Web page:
by Andrea Hickman
I was disappointed. The one person that I expected to understand and respect my decision had done this. The jewels he offered sparkled between us. I stared at them. It was easier than looking at him.
“I could give you everything,” he said.
I sighed, exasperated. “I do not want everything. I have never wanted anything.”
“You don't mean that. We've always been good friends. Marriage is the best solution.”
“Would you respect me if I married you?”
“I would not. And I cannot respect you.” I looked up at him again. My statement shocked him, I could see it in his eyes. “That you think you can buy me with these,” I indicated his offer, “shows how little you truly know me. It shows how false our friendship is.” I stood, adjusting my skirts.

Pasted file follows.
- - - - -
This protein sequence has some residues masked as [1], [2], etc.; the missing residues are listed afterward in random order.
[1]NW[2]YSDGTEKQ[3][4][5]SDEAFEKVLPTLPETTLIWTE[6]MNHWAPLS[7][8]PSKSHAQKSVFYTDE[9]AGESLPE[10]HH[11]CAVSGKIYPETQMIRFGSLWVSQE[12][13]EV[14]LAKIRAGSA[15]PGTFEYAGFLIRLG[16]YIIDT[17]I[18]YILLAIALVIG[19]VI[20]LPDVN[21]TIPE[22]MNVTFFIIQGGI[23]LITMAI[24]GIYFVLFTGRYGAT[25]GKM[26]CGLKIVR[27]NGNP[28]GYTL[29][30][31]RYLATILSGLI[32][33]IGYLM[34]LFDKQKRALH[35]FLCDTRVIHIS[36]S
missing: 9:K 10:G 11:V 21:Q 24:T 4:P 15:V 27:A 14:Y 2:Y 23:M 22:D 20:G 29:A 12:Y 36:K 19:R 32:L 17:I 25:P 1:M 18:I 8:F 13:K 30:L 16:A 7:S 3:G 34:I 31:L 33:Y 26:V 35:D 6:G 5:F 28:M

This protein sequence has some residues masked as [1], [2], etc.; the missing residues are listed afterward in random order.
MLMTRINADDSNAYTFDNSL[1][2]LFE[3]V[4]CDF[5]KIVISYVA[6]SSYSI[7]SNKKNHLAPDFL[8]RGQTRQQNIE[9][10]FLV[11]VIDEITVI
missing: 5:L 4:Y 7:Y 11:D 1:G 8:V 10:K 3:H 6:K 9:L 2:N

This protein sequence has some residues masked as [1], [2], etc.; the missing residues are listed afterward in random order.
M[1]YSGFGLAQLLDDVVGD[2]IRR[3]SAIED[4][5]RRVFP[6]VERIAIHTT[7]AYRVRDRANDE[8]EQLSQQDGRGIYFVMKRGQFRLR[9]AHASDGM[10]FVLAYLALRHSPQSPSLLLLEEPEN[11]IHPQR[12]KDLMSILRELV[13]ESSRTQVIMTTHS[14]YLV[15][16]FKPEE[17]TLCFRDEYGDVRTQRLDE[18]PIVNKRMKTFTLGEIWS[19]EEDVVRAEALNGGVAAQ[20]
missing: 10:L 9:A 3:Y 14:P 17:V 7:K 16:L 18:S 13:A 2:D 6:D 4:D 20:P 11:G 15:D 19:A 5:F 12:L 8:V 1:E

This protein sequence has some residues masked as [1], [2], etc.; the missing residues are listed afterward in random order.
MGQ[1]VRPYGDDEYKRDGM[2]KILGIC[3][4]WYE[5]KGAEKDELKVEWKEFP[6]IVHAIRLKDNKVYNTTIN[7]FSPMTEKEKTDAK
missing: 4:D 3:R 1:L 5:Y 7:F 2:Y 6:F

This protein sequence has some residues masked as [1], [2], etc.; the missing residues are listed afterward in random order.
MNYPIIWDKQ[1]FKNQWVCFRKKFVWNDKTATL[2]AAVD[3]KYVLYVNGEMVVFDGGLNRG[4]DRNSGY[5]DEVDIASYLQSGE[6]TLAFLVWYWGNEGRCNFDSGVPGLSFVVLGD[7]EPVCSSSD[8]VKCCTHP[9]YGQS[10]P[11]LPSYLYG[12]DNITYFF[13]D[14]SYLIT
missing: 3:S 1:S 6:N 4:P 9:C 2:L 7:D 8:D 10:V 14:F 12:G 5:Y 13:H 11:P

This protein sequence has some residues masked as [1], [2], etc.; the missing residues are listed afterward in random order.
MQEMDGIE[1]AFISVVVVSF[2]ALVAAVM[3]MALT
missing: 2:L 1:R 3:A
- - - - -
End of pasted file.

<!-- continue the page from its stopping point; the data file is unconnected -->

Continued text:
I turned my back on him. I knew what I needed to do. He pressed the jewels into my hand. I held them up, tilted my hand and watched them tumble onto the sand. I left them there, with the rest of the world.
There was a creak as I went through the gate, and breathed in the peace of the cloister. I was home.